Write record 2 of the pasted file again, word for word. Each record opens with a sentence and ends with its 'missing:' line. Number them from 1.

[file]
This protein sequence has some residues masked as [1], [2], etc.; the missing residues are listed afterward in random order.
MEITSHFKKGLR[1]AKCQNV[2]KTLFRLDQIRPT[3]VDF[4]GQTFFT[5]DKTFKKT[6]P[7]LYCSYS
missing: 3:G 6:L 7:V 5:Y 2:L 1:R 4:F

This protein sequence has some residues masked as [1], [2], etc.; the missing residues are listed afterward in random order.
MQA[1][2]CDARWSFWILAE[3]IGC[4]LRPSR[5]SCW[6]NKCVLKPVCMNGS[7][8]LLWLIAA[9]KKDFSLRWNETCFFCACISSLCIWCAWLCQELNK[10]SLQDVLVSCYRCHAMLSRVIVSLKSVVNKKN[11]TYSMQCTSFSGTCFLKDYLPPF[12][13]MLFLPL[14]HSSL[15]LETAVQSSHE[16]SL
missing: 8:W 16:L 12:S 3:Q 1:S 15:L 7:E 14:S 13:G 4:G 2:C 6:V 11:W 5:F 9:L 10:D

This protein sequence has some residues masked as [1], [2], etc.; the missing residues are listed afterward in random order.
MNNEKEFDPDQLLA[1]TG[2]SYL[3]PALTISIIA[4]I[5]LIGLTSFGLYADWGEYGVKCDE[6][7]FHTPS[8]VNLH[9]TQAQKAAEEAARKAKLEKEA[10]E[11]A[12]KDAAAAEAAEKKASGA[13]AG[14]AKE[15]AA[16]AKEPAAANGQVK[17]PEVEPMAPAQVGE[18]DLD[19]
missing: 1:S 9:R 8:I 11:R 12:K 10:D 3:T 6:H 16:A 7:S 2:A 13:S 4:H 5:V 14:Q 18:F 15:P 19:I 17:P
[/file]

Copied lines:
This protein sequence has some residues masked as [1], [2], etc.; the missing residues are listed afterward in random order.
MQA[1][2]CDARWSFWILAE[3]IGC[4]LRPSR[5]SCW[6]NKCVLKPVCMNGS[7][8]LLWLIAA[9]KKDFSLRWNETCFFCACISSLCIWCAWLCQELNK[10]SLQDVLVSCYRCHAMLSRVIVSLKSVVNKKN[11]TYSMQCTSFSGTCFLKDYLPPF[12][13]MLFLPL[14]HSSL[15]LETAVQSSHE[16]SL
missing: 8:W 16:L 12:S 3:Q 1:S 15:L 7:E 14:S 13:G 4:G 2:C 6:V 11:W 5:F 9:L 10:D